Finding and Sharing a Good Place - Purity 779
Purity 779 7/9/2022 Purity 779 Podcast
Today’s photo of a lakeside campfire at sunset comes to us from friend who shared this scene on social media back on July 2nd to describe their “current situation”. And even though my friend didn’t disclose their location or any other thoughts on their current situation, we can assume from the setting and the fact that they shared it that their current situation was a good one. And knowing that my friend is pretty laid back and nonchalant, I am assuming that they wouldn’t mind that I share it to emphasis two points as we go into the weekend. The two points that I want to share are that:
1. life can be good, pretty general right?, and that
2. when we discover something that can make life good, we can’t be blamed for sharing it.
Some of the comments to my friend’s photo, shared with good natured sarcasm I hope, revealed jealousy, envy, or accused them of bragging about their current situation but I think my friend’s silent message was not just bragging about their current situation, although it could be!, but was simply sharing the fact that they were in a “good place” and it could even have been a mild encouragement and hope that their friends would find a good place too.
Like I said, I think I know my friend’s heart, a little bit, so I think their photo was shared with good intentions and so I am taking a leap of faith trusting they won’t unfriend me and demand that I remove their photo from the blog.
This old friend was one of my old work friends from the early days of my current career and our paths separated about 12 years ago, maybe sooner. We were both in our 20’s, had the same job, and spent some time with others from the office hanging out and drinking. We were work friends that have gone separate ways but they still hold a fondness in my heart because of the good times we shared but also because this friend, along with a few others from our “work friend group”, showed me great kindness by unexpectantly appearing at my infant son’s funeral to give their condolences.
Their showing up at my son’s funeral was a small but significant way in which they showed their care and friendship to me and while I would never hold someone’s not showing up at a funeral against them, we remember it when others show up when we are at our lowest.
I myself am not the best friend when it comes to that, going to funerals. I struggled with the specter of death in my earliest childhood. In my first experience with death, at my maternal grandmother’s funeral, while my brothers were openly weeping and were torn up emotionally, I tried to joke and cheer them up, I guess, in part because I was uncomfortable with that raw emotion of pain that comes from loss. So rather than surrender to the grief, I coped by trying to lighten up the situation. Maybe I was just being pragmatic…I had been sad for awhile and grandma was still dead… so let’s move along? I don’t know.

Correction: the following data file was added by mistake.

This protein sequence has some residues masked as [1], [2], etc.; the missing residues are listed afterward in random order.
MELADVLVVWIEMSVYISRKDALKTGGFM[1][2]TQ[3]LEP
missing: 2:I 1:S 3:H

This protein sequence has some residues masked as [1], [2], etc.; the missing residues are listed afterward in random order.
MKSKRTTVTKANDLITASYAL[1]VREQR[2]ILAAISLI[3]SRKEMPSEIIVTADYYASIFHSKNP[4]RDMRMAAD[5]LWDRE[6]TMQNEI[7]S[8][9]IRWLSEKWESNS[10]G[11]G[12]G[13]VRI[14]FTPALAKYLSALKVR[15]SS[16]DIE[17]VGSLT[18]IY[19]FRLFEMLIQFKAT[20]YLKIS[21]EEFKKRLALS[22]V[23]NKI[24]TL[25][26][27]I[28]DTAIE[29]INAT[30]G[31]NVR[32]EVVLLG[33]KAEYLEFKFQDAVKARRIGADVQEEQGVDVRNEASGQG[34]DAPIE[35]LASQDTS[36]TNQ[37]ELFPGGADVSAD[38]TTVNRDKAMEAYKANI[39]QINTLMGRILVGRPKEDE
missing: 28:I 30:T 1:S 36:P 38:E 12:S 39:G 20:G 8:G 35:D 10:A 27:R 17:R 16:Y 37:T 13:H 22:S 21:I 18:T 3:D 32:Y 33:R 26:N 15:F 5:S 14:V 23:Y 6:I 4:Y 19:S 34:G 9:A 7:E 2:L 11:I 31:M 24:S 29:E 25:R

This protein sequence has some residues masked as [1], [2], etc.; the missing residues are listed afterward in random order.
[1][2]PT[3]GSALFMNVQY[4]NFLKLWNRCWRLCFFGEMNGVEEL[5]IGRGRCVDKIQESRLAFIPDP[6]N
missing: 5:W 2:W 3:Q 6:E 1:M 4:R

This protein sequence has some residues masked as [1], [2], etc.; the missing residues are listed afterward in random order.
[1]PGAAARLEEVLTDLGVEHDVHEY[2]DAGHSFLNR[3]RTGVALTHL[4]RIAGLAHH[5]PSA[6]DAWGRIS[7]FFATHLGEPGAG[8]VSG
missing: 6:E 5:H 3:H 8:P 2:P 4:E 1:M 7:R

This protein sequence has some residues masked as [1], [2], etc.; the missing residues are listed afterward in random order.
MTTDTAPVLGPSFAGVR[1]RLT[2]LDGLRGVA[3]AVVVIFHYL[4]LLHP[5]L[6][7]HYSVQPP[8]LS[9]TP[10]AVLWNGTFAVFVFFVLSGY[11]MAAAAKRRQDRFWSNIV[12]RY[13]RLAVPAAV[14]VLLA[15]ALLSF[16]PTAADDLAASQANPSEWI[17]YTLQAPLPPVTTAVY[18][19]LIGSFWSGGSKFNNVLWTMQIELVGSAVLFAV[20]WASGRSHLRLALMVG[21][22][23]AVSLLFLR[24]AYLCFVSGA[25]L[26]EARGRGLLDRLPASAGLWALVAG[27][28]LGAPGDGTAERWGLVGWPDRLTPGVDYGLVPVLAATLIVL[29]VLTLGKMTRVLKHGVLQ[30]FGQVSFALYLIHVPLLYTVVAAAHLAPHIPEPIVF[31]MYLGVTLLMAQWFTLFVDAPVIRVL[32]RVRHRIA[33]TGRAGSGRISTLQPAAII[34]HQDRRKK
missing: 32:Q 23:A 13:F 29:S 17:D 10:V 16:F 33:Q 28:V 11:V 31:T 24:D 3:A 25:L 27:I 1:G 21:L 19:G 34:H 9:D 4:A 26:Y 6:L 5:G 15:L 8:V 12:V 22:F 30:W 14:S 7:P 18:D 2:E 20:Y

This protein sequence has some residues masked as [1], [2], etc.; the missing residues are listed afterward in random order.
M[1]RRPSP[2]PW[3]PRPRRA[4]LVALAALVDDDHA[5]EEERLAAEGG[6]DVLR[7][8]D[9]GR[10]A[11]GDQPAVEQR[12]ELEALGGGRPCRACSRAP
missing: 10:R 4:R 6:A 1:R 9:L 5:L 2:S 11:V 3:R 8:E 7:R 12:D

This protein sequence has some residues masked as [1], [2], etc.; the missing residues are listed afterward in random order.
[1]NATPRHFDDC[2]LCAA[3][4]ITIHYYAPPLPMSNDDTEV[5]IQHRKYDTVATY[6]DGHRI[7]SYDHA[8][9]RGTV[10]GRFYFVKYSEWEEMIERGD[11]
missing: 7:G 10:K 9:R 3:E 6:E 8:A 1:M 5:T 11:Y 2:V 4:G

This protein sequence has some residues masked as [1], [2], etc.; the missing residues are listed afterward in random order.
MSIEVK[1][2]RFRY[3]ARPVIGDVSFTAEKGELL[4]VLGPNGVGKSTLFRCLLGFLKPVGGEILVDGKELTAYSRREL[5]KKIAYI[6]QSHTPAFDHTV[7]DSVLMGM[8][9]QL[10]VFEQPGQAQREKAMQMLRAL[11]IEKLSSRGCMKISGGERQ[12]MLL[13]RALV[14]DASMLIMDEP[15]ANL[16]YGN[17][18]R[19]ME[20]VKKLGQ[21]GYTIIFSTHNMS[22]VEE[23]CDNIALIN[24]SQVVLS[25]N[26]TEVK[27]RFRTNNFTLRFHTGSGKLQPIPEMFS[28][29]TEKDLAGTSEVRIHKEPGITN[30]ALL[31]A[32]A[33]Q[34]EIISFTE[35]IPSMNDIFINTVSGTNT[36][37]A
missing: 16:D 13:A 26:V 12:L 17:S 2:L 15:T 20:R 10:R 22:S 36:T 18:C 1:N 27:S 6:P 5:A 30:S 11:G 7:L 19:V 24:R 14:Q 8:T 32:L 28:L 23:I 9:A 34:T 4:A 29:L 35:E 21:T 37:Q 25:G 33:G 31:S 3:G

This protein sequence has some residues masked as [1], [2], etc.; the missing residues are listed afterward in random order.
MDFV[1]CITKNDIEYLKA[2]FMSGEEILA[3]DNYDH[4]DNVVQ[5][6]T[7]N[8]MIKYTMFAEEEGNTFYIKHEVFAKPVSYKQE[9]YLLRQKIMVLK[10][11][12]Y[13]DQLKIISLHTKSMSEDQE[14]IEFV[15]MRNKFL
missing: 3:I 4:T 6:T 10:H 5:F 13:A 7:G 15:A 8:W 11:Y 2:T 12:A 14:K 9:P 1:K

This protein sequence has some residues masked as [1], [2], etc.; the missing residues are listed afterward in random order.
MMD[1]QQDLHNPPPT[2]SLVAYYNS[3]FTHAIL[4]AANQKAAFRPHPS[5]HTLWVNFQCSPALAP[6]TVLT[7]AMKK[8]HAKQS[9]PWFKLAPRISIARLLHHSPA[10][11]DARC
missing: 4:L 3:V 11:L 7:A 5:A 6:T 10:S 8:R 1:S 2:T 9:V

But after that first experience, I kept the throws of grief from invading my experience when someone died. I was rather matter a fact about death, and chose to focus on the living and lightening the mood, maybe by trying to show that life was still good? Again, that’s the way I coped with death I guess.
Of course, with the loss of my sone in 2002, that coping method got derailed as there was just no way to make light of that loss because it shook the foundations about how I thought life should go. And although I only knew him for a few months I deeply loved my son, Holden.
So, without any real faith in God, I was angry, depressed, drunk, and lost for a few years until I started searching for meaning, and eventually was pulled out of the darkness of a life full of error, when I heard the message that saved my soul.
Unfortunately, I am still not good with grief. After he death of my son, the trauma made me more matter a fact about the death of others. And if the person was advanced in years, forget about it. If my infant son could die, why not them?
That’s the way life goes. People die and life goes on. And it does, that is true, but I would like to emphasize that somewhat pragmatic, and perhaps cold response in the face of death, was before coming to Christ…
Now I know just how valuable our lives are to God. He sent Christ to die for us. And before we die He wants us to have peace with Him, through faith in Christ alone, so we can go to a “good place” for all eternity with Him.
And I also know now that grieving for others, and with others, is okay. As good as life is, there is a time to grieve, as the word of God tells us. We need time to process the trauma of the losses we suffer.
Jesus wept when Lazarus died. The guy with the most insight into the spiritual realities of life and death, wept. He grieved with Martha and Mary, Lazarus’ sisters. And as much as it pained Jesus to delay his arrival and to allow Lazarus to die, He suffered the pain, heart ache, and trauma of the loss of His friend because Lazarus’ death and resurrection would be used to give glory to God and to reveal that Jesus was the Messiah, The Son of God and God the Son